Are they eating a large or late snack in the aftenroon? I am surprised that both children are not very hungry at dinnertime. If you were to give a snack 1-hour before dinner, I am concerned that it would further reduce their appette for dinner.
I would offer a reasonable serving size at dinner. Children should not generally have to clean their plate. However, if you do not think that they ate reasonably, then dessert should be withheld. Dessert can be given later in the evening as a small bedtime snack if they ate reasonably for dinner. From a convenience standpoint for you, I would discourage having dinner served in two halves.View Thread
It is interesting to read the articles debating whether having children makes people more or less happy. Although parenting definitely involves stress and sacrifice, it typically also deliver many precious and wonderful moments. The article in NY Magazine would suggest that the negatives outweight the positives, and the writer of this article proceeds to cite a multitude of studies to support this contention.
Parenting -- the decision to have children -- is not a hedonistic indulgence. It indeed will at times require sacrifice and induce stress -- and at these moments, the proverbial grass of the childless couple may look greener. But, rather than looking at parenting by a happiness benchmark, perhaps the focus should shift to one of fulfillment. And, the focus should also shift to the long view -- whether in hindsight, parents decide they were glad they had children.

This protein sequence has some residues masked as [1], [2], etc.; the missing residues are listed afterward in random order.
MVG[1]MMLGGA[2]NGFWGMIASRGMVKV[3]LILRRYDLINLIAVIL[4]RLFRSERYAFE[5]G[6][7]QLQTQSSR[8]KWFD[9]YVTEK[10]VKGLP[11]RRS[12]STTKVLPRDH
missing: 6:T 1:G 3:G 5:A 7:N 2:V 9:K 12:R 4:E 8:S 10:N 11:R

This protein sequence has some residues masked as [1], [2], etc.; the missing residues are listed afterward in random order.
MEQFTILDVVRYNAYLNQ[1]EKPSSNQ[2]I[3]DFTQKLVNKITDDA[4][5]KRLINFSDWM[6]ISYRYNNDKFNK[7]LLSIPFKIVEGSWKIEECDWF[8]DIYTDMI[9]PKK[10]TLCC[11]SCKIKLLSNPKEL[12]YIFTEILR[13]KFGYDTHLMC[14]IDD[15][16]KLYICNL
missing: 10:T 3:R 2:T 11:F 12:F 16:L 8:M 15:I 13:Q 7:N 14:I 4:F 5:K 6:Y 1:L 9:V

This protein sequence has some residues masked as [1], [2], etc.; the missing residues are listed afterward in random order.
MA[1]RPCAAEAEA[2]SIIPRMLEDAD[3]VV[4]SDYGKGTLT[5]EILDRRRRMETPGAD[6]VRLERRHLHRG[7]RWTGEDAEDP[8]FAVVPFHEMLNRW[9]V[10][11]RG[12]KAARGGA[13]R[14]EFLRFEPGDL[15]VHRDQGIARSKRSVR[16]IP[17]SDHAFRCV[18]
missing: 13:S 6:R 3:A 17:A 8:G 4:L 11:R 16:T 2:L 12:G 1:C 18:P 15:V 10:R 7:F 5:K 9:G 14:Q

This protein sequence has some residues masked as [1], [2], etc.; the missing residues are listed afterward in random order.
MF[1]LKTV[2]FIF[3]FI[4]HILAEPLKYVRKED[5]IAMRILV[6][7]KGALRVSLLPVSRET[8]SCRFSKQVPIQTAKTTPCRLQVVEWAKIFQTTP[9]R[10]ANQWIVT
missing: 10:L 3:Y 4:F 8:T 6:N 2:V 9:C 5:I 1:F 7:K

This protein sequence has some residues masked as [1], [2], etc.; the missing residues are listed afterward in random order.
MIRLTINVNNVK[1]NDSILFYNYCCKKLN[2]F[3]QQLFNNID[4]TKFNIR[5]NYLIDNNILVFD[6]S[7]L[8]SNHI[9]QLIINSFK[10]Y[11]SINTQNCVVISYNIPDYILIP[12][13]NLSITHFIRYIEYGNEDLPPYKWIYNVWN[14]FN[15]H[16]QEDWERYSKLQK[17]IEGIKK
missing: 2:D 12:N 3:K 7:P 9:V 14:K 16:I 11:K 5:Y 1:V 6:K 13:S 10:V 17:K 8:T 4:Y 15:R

I love kids -- which should come as no surprise from a pediatrician and father of three. That said, I also recognize that not everyone enjoys kids as much as I do, and that some adults are better suited for parenting than others.
Although I am mindful of the many sacrifices that I (and my wife) make for our children, one needs to consider not what you get, but what you give. Parents should not focus on "what is in it for me?", but rather what can I give to a child and then, by extension, the community in which we live. From this perspective, parenting can often be a selfless act -- albeit one with many rewards in both the short- and long-term.
I do not mean to suggest that parents' lives are not enriched by their children. They almost always are. But, there is a big differnence between happiness and enrichment.
Parenting -- first and foremost -- is about the child. In my view, studies that show parents to be less happy than their childless peers are focusing on the wrong benchmark. Fulfillment and enrichment are likely more important life benchmarks or considerations for parents in the long view. View Thread
Urushiol -- the oil from the poison ivy plant -- is so "potent" that the amount that would fit on the head of a pin can give a rash to 500 people. And, about a quarter-cup (4 tablespoons) could give a rash to everyone on the planet! Yikes!!!
Also, never, never, never try to get rid of poison ivy by burning it. The oil will go into the smoke and then inflame your lungs -- which can be a life-threatening emergency!
Very young kids do not typically get poison ivy. There are likely several reasons for this -- with one of the primary reasons being that you get do not typically get a skin rash with the very first exposure, but more with subsequent exposures.
Lastly, a small number of very lucky people are not sensitive to this oil and will never get a rash.View Thread